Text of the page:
Dairy intake after prostate cancer diagnosis in relation to disease-specific and total mortality
Van Blarigan, Erin L.
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CitationYang, Meng, Stacey A. Kenfield, Erin L. Van Blarigan, Kathryn M. Wilson, Julie L. Batista, Howard D. Sesso, Jing Ma, Meir J. Stampfer, and Jorge E. Chavarro. 2015. “Dairy Intake after Prostate Cancer Diagnosis in Relation to Disease-Specific and Total Mortality.” International Journal of Cancer 137 (10): 2462–69. https://doi.org/10.1002/ijc.29608.
AbstractInformation regarding postdiagnostic dairy intake and prostate cancer survival is limited. We evaluated intake of total, high-fat and low-fat dairy after prostate cancer diagnosis in relation to disease-specific and total mortality. We included 926 men from the Physicians' Health Study diagnosed with non-metastatic prostate cancer between 1982 and 2000 who completed a diet questionnaire a median of 5 years after diagnosis and were followed thereafter for a median of 10 years to assess mortality. Cox proportional hazards regression was used to estimate associations between dairy intake and prostate cancer specific and all-cause mortality. During 8,903 person-years of follow-up, 333 men died, 56 due to prostate cancer. Men consuming >= 3 servings/day of total dairy products had a 76% higher risk of total mortality and a 141% higher risk of prostate cancer-specific mortality compared to men who consumed less than 1 dairy product/day (hazard ratio (HR) 51.76, 95% confidence interval (CI): 1.21, 2.55, p(trend) < 0.001 for total mortality; HR52.41, 95% CI: 0.96, 6.02, p(trend)=0.04 for prostate cancer-specific mortality). The association between high-fat dairy and mortality risk appeared to be stronger than that of low-fat dairy, but the difference between them was not statistically significant (p for difference = 0.57 for prostate cancer-specific mortality and 0.56 for total mortality). Among men without metastases when diagnosed, higher intake of dairy foods after prostate cancer diagnosis may be associated with increased prostate cancer-specific and all-cause mortality.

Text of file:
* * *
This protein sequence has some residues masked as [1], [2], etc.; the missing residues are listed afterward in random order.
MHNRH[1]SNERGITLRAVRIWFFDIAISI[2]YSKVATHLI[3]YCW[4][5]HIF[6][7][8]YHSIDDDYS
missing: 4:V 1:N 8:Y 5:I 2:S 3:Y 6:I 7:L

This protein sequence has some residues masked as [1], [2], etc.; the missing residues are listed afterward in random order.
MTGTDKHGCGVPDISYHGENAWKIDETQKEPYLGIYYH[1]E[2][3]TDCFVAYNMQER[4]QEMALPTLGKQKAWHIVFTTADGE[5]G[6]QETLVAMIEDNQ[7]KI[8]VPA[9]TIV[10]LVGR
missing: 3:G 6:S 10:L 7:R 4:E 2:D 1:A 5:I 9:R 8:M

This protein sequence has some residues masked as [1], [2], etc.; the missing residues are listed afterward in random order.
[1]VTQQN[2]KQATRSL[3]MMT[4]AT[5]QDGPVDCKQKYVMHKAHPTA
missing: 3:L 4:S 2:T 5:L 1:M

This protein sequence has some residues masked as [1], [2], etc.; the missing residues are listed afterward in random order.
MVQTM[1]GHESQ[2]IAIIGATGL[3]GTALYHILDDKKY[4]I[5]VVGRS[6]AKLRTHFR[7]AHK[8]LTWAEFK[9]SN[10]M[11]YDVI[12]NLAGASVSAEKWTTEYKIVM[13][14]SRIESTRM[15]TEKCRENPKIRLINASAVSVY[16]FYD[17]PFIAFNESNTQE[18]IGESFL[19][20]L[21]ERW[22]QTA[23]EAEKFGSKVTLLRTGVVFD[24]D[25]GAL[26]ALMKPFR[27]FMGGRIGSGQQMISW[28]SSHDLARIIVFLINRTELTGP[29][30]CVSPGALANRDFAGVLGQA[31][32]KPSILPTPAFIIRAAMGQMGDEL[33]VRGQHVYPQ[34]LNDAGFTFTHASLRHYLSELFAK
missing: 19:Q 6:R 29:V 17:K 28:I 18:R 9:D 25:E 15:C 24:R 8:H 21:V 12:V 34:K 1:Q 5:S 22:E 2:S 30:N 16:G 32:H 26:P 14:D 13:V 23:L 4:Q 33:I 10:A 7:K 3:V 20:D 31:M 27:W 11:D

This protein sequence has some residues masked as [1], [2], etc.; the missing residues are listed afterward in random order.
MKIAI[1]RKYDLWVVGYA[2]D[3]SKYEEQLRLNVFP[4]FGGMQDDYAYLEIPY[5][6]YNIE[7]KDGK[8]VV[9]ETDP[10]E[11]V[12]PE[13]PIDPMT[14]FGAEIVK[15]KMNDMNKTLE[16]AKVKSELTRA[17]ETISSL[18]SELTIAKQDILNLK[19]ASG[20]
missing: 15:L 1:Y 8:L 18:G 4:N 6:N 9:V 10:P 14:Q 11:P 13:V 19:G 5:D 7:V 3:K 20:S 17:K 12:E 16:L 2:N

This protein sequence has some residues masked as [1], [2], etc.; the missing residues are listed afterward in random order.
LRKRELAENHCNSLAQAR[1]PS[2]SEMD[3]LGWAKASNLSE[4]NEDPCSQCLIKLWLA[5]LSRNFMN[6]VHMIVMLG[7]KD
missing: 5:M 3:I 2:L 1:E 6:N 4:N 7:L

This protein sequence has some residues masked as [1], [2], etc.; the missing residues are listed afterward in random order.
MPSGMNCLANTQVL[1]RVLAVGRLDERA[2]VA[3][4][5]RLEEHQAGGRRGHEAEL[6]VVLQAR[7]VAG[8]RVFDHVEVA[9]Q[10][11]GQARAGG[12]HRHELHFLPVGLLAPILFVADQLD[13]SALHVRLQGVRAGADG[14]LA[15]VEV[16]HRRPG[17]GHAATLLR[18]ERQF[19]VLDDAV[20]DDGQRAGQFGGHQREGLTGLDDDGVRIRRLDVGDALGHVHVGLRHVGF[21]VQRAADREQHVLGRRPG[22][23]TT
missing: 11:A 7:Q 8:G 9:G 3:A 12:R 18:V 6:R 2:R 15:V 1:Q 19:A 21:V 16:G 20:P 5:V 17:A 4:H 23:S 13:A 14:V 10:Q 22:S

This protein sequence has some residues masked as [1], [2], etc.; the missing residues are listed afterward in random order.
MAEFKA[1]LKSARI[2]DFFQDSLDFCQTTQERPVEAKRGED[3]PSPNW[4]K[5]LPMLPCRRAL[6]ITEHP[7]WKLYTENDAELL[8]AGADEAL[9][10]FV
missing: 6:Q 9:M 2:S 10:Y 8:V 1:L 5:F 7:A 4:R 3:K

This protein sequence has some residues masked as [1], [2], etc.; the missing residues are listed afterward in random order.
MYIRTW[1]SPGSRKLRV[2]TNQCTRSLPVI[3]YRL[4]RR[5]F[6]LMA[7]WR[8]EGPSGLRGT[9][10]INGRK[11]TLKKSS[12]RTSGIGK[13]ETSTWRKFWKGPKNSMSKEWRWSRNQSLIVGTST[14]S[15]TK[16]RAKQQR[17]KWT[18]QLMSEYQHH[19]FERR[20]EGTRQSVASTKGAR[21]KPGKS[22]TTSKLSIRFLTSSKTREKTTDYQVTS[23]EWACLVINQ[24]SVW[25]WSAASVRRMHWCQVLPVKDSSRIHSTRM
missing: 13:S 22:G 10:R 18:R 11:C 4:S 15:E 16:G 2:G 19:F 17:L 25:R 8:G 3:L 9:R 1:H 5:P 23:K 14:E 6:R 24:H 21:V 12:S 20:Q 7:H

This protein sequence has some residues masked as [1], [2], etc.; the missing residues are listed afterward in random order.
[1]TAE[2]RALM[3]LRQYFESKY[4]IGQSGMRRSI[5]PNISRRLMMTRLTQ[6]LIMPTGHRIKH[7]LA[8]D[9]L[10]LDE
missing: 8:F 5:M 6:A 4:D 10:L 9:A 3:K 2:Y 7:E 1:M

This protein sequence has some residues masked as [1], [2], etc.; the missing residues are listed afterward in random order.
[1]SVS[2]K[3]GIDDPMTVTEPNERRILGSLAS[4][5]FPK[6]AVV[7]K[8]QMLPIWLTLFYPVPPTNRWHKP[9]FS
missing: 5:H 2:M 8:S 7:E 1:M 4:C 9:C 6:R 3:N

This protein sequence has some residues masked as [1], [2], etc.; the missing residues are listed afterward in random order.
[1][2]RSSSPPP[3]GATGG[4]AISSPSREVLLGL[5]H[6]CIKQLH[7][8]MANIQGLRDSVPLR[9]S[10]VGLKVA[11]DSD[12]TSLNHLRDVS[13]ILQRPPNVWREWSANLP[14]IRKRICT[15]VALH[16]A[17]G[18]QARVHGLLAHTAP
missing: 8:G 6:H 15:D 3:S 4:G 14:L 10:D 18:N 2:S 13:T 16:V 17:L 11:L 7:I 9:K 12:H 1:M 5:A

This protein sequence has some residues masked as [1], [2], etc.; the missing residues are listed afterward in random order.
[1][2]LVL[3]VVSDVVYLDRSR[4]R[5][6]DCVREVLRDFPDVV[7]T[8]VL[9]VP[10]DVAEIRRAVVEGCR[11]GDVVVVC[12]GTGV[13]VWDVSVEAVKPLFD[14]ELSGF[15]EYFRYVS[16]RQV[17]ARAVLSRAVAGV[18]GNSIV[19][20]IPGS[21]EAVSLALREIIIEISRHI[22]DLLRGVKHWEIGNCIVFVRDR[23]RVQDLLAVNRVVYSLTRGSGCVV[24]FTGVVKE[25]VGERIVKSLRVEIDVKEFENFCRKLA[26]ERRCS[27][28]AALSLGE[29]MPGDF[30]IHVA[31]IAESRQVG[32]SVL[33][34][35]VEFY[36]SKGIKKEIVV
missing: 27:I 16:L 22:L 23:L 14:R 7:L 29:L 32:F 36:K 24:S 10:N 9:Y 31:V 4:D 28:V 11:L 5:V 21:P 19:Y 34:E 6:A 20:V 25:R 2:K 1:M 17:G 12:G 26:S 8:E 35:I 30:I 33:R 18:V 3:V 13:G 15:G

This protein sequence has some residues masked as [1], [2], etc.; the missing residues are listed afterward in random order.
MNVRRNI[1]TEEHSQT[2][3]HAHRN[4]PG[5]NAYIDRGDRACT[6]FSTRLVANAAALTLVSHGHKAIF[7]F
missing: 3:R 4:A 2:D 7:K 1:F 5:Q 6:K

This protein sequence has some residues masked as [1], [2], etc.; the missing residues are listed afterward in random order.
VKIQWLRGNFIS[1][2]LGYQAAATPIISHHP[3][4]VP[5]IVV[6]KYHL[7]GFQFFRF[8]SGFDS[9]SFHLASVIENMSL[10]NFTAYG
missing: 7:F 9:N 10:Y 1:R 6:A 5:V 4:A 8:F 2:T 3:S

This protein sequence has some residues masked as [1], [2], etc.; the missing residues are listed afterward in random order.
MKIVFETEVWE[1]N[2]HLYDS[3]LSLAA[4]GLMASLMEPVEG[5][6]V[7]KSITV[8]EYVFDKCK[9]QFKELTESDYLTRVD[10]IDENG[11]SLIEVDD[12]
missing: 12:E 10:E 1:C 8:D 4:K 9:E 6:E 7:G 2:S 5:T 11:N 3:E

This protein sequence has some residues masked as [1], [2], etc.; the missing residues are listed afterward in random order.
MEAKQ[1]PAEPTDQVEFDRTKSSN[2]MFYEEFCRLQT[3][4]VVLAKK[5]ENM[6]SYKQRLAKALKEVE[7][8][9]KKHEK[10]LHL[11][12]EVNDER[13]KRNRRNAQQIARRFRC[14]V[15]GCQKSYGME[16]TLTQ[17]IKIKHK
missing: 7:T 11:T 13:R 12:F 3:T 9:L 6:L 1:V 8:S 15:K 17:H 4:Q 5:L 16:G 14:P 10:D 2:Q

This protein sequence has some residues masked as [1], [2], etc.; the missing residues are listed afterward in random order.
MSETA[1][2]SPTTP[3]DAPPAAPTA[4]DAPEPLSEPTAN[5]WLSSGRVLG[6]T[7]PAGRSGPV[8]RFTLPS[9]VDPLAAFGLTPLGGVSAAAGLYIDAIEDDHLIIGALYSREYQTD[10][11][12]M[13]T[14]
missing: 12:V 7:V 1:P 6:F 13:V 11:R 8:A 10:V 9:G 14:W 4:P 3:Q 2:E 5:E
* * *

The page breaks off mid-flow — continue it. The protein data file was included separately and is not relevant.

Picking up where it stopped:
Citable link to this pagehttp://nrs.harvard.edu/urn-3:HUL.InstRepos:41292521
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